Johnsonville, New Zealand facts for kids
Quick facts for kidsJohnsonville
|Local authority||Wellington City|
|Electoral ward||Northern Ward|
|Land area||371 ha (1.43 sq mi)*|
|Railway station(s)||Johnsonville Railway Station|
|East||Johnsonville–Porirua Motorway, Newlands|
Johnsonville is a large suburb in northern Wellington, New Zealand. It is seven kilometres north of the city centre, at the top of the Ngauranga Gorge, on the main route to Porirua (State Highway 1). The population of "J'ville" (as it is commonly known) was 10,239 at the 2013 census.
Johnsonville is a reasonably large residential and commercial suburb. Johnsonville Station is the northern terminus of the Johnsonville branch line of the Tranz Metro electric passenger service to central Wellington, with an adjacent bus stop for several routes known as the Johnsonville Hub. Johnsonville supports a large commuter population. Housing is spread around the shopping hub in the centre and extends out to the base of Mt Kaukau to the west, and out across the hill towards the suburb of Newlands to the south-east.
Johnsonville was originally the site of a Maori track from Wellington to Porirua, and had no native inhabitants before European settlement. Vegetation was dense native forest, dominated by totara, mixed podocarp trees (notably totara and Rimu), Rata and hinau. Johnsonville was settled in 1841 by, among others, Frank Johnson who had purchased a certificate of selection and had drawn the 100 acre 'Section 11 Kinapora (Kenepuru) District'. Initially called 'Johnson's clearing', Frank Johnson built a house by the Johnsonville stream and a timber mill near the center of modern Johnsonville. He quickly denuded the entire Johnsonville area of virgin native forest, with timber sold to help build the nearby town of Wellington. He soon sold his land at a substantial profit, and returned to England by 1858 leaving the environment massively changed, and on which site a farming industry to support nearby Wellington City grew. Over the 20th century, farmland slowly gave way to Suburbia, with the first tiny township of Johnsonville steadily growing to become populated principally by a "mid-level" socio-economic strata. Johnsonville was a town by 1896.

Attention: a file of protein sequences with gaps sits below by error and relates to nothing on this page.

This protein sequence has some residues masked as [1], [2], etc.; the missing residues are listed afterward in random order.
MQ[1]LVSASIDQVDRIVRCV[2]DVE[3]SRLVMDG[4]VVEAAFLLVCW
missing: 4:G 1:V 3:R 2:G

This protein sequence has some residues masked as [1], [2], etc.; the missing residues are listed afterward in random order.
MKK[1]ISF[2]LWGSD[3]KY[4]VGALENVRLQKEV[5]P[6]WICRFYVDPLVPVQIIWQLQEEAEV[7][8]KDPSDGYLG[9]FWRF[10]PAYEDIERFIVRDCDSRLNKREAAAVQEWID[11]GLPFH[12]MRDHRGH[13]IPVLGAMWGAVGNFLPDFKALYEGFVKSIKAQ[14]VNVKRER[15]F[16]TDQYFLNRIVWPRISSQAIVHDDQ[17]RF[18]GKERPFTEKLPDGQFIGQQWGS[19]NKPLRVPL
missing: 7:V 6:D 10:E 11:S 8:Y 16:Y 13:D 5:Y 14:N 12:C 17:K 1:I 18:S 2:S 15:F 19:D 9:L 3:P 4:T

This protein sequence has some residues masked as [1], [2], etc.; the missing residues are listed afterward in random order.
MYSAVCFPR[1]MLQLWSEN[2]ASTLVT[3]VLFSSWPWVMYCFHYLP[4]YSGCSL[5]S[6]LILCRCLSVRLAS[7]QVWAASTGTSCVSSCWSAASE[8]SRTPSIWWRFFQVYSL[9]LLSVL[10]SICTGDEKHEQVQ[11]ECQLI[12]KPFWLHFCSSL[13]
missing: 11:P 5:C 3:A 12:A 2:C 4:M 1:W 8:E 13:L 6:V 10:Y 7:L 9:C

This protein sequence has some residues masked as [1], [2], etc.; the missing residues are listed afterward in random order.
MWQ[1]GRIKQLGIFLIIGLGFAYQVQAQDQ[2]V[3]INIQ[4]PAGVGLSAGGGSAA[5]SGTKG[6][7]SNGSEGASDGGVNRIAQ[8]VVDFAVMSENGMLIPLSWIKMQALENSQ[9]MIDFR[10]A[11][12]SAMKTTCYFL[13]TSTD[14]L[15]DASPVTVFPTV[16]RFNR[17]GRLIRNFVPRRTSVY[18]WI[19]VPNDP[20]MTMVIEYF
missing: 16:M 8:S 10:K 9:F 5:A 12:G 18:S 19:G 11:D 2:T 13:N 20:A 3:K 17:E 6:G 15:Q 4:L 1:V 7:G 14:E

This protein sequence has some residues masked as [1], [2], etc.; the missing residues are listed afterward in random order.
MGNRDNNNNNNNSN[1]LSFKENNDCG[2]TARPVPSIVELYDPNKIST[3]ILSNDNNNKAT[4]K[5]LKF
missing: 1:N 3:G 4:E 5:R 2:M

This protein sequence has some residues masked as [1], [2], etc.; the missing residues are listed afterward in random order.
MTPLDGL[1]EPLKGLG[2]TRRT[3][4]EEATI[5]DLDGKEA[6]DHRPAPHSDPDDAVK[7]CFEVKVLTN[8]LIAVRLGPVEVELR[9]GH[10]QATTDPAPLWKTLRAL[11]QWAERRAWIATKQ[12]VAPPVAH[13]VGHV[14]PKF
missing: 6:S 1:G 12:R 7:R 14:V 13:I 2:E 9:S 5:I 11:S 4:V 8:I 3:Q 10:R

Town Board then Wellington suburb
Johnsonville was proclaimed a local board in 1874. From 1881 it was a dependent town district, renamed in 1887 the Johnsonville Town District. In 1908 the Town Board became independent. In 1909, John Rod, Chairman of the Town Board, presided over negotiations to have electric lighting and power, for public and private use, installed in Johnsonville by Norman Heath & Co. The board was active in the 1912-1922 period when gas lighting and drainage were installed and streets kerbed and channeled. In 1912 a water reservoir was built for water supplied from Ohariu Valley, and a new reservoir built in 1922. Drainage installed in 1912 was to a septic tank in Ngauranga Gorge. The septic tank lasted to 1953; when Johnsonville amalgamated with the Wellington City Council in April, and the council completed a main sewer to the area.
The town grew rapidly from 1938, when the area was linked to Wellington via a new electric train service and state housing expanded in the town. In the 1960s, the first shopping mall in the Wellington region was built in Johnsonville.
Johnsonville has a number of community groups including:
- The Johnsonville club
- Johnsonville community centre
- Johnsonville Lions club
- Johnsonville Community Association (Inc.)
The residents of nearby suburbs such as Churton Park, Grenada Village, Newlands, Khandallah, Ngaio and Broadmeadows also use its facilities especially for shopping at the Johnsonville Shopping Centre. While many of these centres have new supermarkets, the range of shops available in Johnsonville is a major attraction to the wider district.
Johnsonville, New Zealand Facts for Kids. Kiddle Encyclopedia.